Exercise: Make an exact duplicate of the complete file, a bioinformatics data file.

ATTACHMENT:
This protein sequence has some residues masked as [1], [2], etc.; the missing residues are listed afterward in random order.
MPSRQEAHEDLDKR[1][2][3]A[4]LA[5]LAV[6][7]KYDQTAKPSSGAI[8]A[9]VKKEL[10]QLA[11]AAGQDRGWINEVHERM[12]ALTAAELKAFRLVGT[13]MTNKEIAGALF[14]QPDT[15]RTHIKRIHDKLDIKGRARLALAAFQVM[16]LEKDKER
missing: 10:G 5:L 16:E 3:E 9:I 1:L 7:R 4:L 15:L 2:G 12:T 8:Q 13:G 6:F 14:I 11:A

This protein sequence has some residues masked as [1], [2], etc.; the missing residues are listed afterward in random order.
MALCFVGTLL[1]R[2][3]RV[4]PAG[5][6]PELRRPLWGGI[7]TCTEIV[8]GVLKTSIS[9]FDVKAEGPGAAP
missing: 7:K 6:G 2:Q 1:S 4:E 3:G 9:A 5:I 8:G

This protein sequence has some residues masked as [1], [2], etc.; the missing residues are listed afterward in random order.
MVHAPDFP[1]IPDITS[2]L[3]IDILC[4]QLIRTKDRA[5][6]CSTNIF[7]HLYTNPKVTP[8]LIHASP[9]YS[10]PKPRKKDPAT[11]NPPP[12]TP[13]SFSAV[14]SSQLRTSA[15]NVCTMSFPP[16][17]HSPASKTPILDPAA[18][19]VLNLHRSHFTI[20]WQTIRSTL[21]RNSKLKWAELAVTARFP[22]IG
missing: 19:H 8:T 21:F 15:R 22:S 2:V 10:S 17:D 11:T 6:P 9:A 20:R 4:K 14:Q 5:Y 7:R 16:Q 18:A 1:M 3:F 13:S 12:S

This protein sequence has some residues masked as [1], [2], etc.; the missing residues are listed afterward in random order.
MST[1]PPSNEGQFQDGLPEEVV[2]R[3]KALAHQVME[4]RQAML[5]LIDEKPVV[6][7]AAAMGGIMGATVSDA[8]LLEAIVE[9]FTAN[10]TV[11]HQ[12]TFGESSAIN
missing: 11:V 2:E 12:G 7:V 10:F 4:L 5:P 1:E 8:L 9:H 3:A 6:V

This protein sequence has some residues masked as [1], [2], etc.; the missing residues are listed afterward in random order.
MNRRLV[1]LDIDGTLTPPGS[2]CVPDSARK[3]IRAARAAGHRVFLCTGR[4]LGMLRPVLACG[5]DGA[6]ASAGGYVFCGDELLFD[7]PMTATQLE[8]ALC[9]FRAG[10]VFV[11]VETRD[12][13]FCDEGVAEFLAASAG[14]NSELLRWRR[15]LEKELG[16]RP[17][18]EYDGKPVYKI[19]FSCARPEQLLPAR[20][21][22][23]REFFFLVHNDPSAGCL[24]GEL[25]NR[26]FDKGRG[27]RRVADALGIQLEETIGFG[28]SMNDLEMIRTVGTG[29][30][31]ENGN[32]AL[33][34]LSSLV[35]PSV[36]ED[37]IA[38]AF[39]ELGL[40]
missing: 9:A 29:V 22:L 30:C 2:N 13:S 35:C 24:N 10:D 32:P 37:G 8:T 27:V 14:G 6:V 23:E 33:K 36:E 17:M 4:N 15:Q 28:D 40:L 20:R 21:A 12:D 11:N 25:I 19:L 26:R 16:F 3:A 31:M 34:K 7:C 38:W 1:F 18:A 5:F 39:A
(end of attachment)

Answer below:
This protein sequence has some residues masked as [1], [2], etc.; the missing residues are listed afterward in random order.
MPSRQEAHEDLDKR[1][2][3]A[4]LA[5]LAV[6][7]KYDQTAKPSSGAI[8]A[9]VKKEL[10]QLA[11]AAGQDRGWINEVHERM[12]ALTAAELKAFRLVGT[13]MTNKEIAGALF[14]QPDT[15]RTHIKRIHDKLDIKGRARLALAAFQVM[16]LEKDKER
missing: 10:G 5:L 16:E 3:E 9:I 1:L 7:R 4:L 15:L 2:G 12:T 8:Q 13:G 6:F 14:I 11:A

This protein sequence has some residues masked as [1], [2], etc.; the missing residues are listed afterward in random order.
MALCFVGTLL[1]R[2][3]RV[4]PAG[5][6]PELRRPLWGGI[7]TCTEIV[8]GVLKTSIS[9]FDVKAEGPGAAP
missing: 7:K 6:G 2:Q 1:S 4:E 3:G 9:A 5:I 8:G

This protein sequence has some residues masked as [1], [2], etc.; the missing residues are listed afterward in random order.
MVHAPDFP[1]IPDITS[2]L[3]IDILC[4]QLIRTKDRA[5][6]CSTNIF[7]HLYTNPKVTP[8]LIHASP[9]YS[10]PKPRKKDPAT[11]NPPP[12]TP[13]SFSAV[14]SSQLRTSA[15]NVCTMSFPP[16][17]HSPASKTPILDPAA[18][19]VLNLHRSHFTI[20]WQTIRSTL[21]RNSKLKWAELAVTARFP[22]IG
missing: 19:H 8:T 21:F 15:R 22:S 2:V 10:S 17:D 11:T 6:P 9:A 20:R 4:K 14:Q 5:Y 7:R 16:Q 18:A 1:M 3:F 13:S 12:S

This protein sequence has some residues masked as [1], [2], etc.; the missing residues are listed afterward in random order.
MST[1]PPSNEGQFQDGLPEEVV[2]R[3]KALAHQVME[4]RQAML[5]LIDEKPVV[6][7]AAAMGGIMGATVSDA[8]LLEAIVE[9]FTAN[10]TV[11]HQ[12]TFGESSAIN
missing: 11:V 2:E 12:G 7:V 10:F 4:L 5:P 1:E 8:L 9:H 3:A 6:V

This protein sequence has some residues masked as [1], [2], etc.; the missing residues are listed afterward in random order.
MNRRLV[1]LDIDGTLTPPGS[2]CVPDSARK[3]IRAARAAGHRVFLCTGR[4]LGMLRPVLACG[5]DGA[6]ASAGGYVFCGDELLFD[7]PMTATQLE[8]ALC[9]FRAG[10]VFV[11]VETRD[12][13]FCDEGVAEFLAASAG[14]NSELLRWRR[15]LEKELG[16]RP[17][18]EYDGKPVYKI[19]FSCARPEQLLPAR[20][21][22][23]REFFFLVHNDPSAGCL[24]GEL[25]NR[26]FDKGRG[27]RRVADALGIQLEETIGFG[28]SMNDLEMIRTVGTG[29][30][31]ENGN[32]AL[33][34]LSSLV[35]PSV[36]ED[37]IA[38]AF[39]ELGL[40]
missing: 9:A 29:V 22:L 30:C 2:N 13:S 35:C 24:N 10:D 32:P 37:G 8:T 27:V 14:G 6:V 23:E 33:K 36:E 17:M 4:N 15:Q 28:D 40:L 20:R 21:A 12:D 11:N 25:I 19:L 26:R 16:F 3:A 31:M 34:K 7:C 38:W 1:F 18:A 5:F 39:A